Let the Grammy-Winning Guru of Record Production Guide You Toward New Year Nirvana
Recording artist whisperer and all-around wizened sage Rick Rubin contemplates life and art on the stunning cliffs outside his Malibu residence in this short film by Alison Chernick. The mogul ruminates on living in harmony with nature, the importance of recreating its perfection in art, and the transcendental power of sound before leading us into a guided meditation, a practice he has followed since becoming fascinated with yogis as a teenager. His trademark beard, untouched since he was 23 years old, pays clear homage to their spiritual influence. The story of Rubin’s beginnings at Def Jam Records with Russell Simmons in 1984 from his New York University dorm room has become the stuff of legend. He has since become one of the most influential producers in the history of pop music, producing seminal hip-hop albums by artists such as LL Cool J, Run-D.M.C., and The Beastie Boys, with an unparalleled knack for genre-bending and critically acclaimed covers. He has also masterminded the late-career resurrection of a number of artists via American Recordings, exemplified by Johnny Cash’s victorious comeback. Add to that eight Grammy awards, being named one of Time’s most influential people in the world, and a co-presidency of Columbia Records, and Rubin has more than earned his magic reputation. “He is on a journey through the spiritual and creative wilderness,” says Chernick. “It’s transformative to witness.”
The Celebrated Hairstylist Reflects on the Aspirations Guiding His Artistry
Visionary hairstylist and artist Bob Recine sits down with filmmaker Alison Chernick in his New York studio to reflect on his friendship with Andy Warhol, the eternal quest for beauty, and collaborating with Lady Gaga on a room made entirely out of hair for one of Barneys window displays last Christmas. Growing up as part of New York’s rebellious 1970s punk scene, Recine took an early interest in urban art and music, building a vast portfolio and playing in multiple bands before translating his creative pursuits into hairdressing. Known today for his exquisite styling and sculptural coiffures, Recine has made bold statements on runways and in campaigns for the likes of Chloé, Kenzo and Jil Sander. “He is on a quest to find that transient moment of beauty,” says Chernick, likening Recine to the groundbreaking El Bulli chef Ferran Adrià. “His work transforms the medium from which it was born.” From Annie Leibovitz and Mario Testino to Irving Penn and Helmut Newton, Recine has collaborated with every major photographer, and his 'dos have graced covers of most leading fashion publications, including W, i-D, V, Harper’s Bazaar, and every global edition of Vogue. This month, the highlights of the industry legend’s lengthy career in hairstyling, art and sculpture—including a human figure made from 60lbs of hairpins—are gathered in Freedman/Damiani's new book, Bob Recine: Alchemy of Beauty.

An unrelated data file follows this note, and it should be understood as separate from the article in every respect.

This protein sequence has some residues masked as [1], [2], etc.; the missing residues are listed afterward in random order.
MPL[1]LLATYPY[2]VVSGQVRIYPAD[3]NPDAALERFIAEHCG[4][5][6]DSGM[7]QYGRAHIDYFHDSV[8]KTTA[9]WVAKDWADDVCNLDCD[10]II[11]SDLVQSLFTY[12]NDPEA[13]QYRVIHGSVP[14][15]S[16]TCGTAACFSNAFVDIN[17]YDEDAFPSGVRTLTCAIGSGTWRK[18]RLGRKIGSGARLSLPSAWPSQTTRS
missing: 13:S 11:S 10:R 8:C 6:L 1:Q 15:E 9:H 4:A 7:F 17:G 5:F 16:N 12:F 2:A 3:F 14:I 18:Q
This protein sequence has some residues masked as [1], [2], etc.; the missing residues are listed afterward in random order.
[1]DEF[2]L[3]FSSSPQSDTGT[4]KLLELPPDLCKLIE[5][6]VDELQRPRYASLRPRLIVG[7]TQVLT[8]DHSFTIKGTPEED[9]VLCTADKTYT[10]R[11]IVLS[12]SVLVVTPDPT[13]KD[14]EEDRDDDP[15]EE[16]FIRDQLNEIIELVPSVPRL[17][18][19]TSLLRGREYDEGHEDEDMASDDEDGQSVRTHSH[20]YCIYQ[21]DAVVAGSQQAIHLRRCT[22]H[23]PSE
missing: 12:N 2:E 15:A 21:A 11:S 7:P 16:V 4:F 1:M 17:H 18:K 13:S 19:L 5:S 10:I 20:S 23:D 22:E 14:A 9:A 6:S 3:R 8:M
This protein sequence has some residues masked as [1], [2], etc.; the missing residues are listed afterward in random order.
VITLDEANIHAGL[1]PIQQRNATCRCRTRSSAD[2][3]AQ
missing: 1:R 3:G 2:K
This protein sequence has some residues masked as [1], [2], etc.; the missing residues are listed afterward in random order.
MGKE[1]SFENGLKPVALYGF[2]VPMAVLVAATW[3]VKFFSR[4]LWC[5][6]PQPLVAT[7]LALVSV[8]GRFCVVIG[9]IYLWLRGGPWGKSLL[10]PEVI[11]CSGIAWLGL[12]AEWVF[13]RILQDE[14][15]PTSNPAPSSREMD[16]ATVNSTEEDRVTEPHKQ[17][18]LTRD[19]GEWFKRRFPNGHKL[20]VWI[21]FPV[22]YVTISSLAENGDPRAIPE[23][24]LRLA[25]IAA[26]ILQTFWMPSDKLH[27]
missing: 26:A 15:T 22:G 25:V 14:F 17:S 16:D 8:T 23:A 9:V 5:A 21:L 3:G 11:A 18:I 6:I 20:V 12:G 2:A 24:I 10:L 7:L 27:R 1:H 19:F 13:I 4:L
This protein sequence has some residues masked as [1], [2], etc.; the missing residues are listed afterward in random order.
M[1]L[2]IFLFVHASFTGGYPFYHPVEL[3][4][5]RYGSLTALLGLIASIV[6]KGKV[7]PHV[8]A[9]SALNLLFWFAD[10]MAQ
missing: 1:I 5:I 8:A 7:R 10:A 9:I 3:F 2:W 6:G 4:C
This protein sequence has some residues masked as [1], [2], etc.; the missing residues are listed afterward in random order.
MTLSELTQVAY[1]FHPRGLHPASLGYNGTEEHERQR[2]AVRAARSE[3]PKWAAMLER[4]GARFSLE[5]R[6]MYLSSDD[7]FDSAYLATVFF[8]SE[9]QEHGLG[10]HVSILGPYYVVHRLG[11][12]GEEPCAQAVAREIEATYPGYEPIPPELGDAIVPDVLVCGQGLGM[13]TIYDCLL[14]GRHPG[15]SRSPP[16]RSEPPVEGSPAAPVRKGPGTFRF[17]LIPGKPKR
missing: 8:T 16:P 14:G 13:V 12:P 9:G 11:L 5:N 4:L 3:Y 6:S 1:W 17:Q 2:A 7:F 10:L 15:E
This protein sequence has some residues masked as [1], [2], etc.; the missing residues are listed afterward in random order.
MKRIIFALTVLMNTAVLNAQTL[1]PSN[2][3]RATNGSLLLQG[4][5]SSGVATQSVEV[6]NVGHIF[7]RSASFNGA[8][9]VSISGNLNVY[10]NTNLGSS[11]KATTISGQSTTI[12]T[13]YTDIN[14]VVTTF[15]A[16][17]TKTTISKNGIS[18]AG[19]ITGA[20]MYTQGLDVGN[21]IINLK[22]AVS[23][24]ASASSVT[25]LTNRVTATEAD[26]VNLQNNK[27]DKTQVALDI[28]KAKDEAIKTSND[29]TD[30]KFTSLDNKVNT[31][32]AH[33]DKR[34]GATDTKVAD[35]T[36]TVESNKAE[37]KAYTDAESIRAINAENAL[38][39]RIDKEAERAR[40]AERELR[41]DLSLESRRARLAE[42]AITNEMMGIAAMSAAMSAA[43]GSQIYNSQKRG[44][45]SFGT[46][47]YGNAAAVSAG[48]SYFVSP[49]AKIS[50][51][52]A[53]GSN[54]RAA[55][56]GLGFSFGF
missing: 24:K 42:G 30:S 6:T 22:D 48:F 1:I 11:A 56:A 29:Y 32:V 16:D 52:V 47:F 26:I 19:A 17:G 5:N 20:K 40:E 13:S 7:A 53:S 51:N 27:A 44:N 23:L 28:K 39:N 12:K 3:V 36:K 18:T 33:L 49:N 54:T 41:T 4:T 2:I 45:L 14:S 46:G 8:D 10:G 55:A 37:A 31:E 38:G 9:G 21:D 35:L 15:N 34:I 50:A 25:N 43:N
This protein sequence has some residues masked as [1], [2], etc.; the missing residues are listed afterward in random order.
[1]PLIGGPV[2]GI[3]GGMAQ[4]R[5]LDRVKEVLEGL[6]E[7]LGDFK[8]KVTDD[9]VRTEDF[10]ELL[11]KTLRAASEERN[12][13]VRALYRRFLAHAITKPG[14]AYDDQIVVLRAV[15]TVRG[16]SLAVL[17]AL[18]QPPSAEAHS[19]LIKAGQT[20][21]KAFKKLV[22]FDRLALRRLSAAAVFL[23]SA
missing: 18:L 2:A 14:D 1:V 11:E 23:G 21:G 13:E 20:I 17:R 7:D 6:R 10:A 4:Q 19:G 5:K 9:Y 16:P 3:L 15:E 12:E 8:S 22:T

The Erotic-Minded Artist Captures Japan's Next Wave for Tokyo's Cult Fashion Magazine
The man known for his S&M slant turned his lens to Japan's bleeding edge to shoot the second issue of limited-edition Tokyo-based style magazine The Reality Show. Director Kensui Arao filmed the behind-the-scenes action as Nobuyoshi Araki captured tastemakers including model-actress Kiko Mizuhara, triathlete Jessica Michibata and concept band The Plasticzooms, who created the video's original soundtrack. “It was like a zoo, a Tokyo fashion zoo,” says editor-in-chief Tiffany Godoy, who founded The Reality Show in 2010 with art director Tomoyuki Yonezu. The two conceived of the title as a way to showcase Japanese style with a global perspective: inviting a select mix of models, actors, artists and street-fashonistas to meld their own wardrobes with the latest collections from Western designers, including Lanvin, Balenciaga and Tom Ford. “There’s fantasy and beauty in what we make, but it’s still realistic,” explains Godoy, an L.A. native who has lived in Tokyo since 1997. “These are real people who are influencers, and this is what they really wear and really think. We're just refining the way it’s presented." Best known for his provocative photographs incorporating kinbaku (the art of Japanese rope tying), Araki has published over 500 books of his artwork and exhibited around the world at such institutions as The Museum of Contemporary Art in Tokyo and London's Hayward Gallery.